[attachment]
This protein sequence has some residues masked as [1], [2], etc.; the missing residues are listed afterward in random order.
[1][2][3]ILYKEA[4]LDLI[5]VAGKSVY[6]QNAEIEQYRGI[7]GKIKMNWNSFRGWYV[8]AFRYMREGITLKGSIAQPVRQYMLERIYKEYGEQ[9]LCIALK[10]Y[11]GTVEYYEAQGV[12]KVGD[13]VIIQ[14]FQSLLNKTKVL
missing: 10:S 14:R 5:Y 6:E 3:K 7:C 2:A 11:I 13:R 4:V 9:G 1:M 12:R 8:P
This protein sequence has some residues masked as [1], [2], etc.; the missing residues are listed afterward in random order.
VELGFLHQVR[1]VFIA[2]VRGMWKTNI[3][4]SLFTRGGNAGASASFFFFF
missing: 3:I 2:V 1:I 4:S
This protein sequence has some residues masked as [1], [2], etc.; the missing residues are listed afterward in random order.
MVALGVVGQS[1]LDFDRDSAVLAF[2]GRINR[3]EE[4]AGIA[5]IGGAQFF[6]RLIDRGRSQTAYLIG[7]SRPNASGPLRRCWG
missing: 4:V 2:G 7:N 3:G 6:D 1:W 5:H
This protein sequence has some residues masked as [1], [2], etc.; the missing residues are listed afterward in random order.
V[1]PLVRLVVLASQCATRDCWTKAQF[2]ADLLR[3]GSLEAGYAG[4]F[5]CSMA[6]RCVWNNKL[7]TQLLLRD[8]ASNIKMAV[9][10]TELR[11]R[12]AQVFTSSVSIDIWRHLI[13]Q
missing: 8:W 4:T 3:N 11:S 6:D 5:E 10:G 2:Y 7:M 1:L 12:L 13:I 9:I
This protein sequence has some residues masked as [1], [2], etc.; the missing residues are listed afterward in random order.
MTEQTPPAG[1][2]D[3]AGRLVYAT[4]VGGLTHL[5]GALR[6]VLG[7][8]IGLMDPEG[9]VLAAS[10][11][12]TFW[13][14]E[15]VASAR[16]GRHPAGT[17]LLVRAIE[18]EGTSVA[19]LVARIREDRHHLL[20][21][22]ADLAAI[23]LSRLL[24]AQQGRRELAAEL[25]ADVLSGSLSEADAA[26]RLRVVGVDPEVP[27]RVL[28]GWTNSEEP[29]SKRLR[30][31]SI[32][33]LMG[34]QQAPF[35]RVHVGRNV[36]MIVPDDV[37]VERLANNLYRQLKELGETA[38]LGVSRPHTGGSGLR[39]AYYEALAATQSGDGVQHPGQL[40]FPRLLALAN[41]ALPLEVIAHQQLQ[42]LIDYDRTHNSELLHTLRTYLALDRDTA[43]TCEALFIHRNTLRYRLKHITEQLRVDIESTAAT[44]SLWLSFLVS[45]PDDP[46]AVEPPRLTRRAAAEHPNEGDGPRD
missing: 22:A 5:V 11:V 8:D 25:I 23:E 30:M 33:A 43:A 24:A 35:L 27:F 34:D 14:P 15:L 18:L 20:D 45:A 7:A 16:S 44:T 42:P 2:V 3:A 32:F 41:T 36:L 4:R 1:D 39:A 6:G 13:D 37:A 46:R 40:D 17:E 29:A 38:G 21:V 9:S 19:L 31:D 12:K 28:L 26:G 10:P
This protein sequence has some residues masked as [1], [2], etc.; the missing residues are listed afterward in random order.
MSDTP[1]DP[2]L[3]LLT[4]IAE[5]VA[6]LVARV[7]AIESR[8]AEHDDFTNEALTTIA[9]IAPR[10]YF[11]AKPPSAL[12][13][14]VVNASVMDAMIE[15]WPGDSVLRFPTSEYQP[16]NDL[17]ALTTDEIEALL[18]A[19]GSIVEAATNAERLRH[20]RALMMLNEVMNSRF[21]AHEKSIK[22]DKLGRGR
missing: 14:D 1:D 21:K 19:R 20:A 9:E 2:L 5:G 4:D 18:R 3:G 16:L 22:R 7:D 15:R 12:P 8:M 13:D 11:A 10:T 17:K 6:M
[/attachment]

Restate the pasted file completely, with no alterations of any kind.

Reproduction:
This protein sequence has some residues masked as [1], [2], etc.; the missing residues are listed afterward in random order.
[1][2][3]ILYKEA[4]LDLI[5]VAGKSVY[6]QNAEIEQYRGI[7]GKIKMNWNSFRGWYV[8]AFRYMREGITLKGSIAQPVRQYMLERIYKEYGEQ[9]LCIALK[10]Y[11]GTVEYYEAQGV[12]KVGD[13]VIIQ[14]FQSLLNKTKVL
missing: 10:S 14:R 5:Y 6:E 3:K 7:C 2:A 11:I 13:R 4:V 9:G 1:M 12:R 8:P
This protein sequence has some residues masked as [1], [2], etc.; the missing residues are listed afterward in random order.
VELGFLHQVR[1]VFIA[2]VRGMWKTNI[3][4]SLFTRGGNAGASASFFFFF
missing: 3:I 2:V 1:I 4:S
This protein sequence has some residues masked as [1], [2], etc.; the missing residues are listed afterward in random order.
MVALGVVGQS[1]LDFDRDSAVLAF[2]GRINR[3]EE[4]AGIA[5]IGGAQFF[6]RLIDRGRSQTAYLIG[7]SRPNASGPLRRCWG
missing: 4:V 2:G 7:N 3:G 6:D 1:W 5:H
This protein sequence has some residues masked as [1], [2], etc.; the missing residues are listed afterward in random order.
V[1]PLVRLVVLASQCATRDCWTKAQF[2]ADLLR[3]GSLEAGYAG[4]F[5]CSMA[6]RCVWNNKL[7]TQLLLRD[8]ASNIKMAV[9][10]TELR[11]R[12]AQVFTSSVSIDIWRHLI[13]Q
missing: 8:W 4:T 3:N 11:S 6:D 5:E 10:G 2:Y 7:M 1:L 12:L 13:I 9:I
This protein sequence has some residues masked as [1], [2], etc.; the missing residues are listed afterward in random order.
MTEQTPPAG[1][2]D[3]AGRLVYAT[4]VGGLTHL[5]GALR[6]VLG[7][8]IGLMDPEG[9]VLAAS[10][11][12]TFW[13][14]E[15]VASAR[16]GRHPAGT[17]LLVRAIE[18]EGTSVA[19]LVARIREDRHHLL[20][21][22]ADLAAI[23]LSRLL[24]AQQGRRELAAEL[25]ADVLSGSLSEADAA[26]RLRVVGVDPEVP[27]RVL[28]GWTNSEEP[29]SKRLR[30][31]SI[32][33]LMG[34]QQAPF[35]RVHVGRNV[36]MIVPDDV[37]VERLANNLYRQLKELGETA[38]LGVSRPHTGGSGLR[39]AYYEALAATQSGDGVQHPGQL[40]FPRLLALAN[41]ALPLEVIAHQQLQ[42]LIDYDRTHNSELLHTLRTYLALDRDTA[43]TCEALFIHRNTLRYRLKHITEQLRVDIESTAAT[44]SLWLSFLVS[45]PDDP[46]AVEPPRLTRRAAAEHPNEGDGPRD
missing: 22:A 5:V 11:V 8:D 25:I 23:E 30:M 33:A 43:A 24:A 35:L 27:F 34:D 14:P 15:L 18:L 20:D 45:A 7:A 16:S 44:T 42:P 2:V 3:A 32:F 41:T 36:L 4:R 1:D 39:A 6:G 13:D 37:A 46:R 40:D 17:E 29:A 38:G 21:V 9:S 19:L 31:D 12:K 28:L 26:G 10:P
This protein sequence has some residues masked as [1], [2], etc.; the missing residues are listed afterward in random order.
MSDTP[1]DP[2]L[3]LLT[4]IAE[5]VA[6]LVARV[7]AIESR[8]AEHDDFTNEALTTIA[9]IAPR[10]YF[11]AKPPSAL[12][13][14]VVNASVMDAMIE[15]WPGDSVLRFPTSEYQP[16]NDL[17]ALTTDEIEALL[18]A[19]GSIVEAATNAERLRH[20]RALMMLNEVMNSRF[21]AHEKSIK[22]DKLGRGR
missing: 14:D 1:D 21:K 19:R 20:A 9:E 2:L 5:G 4:D 18:R 3:G 16:L 22:R 7:D 15:R 12:P 8:M 13:D 11:A 10:T 17:K 6:M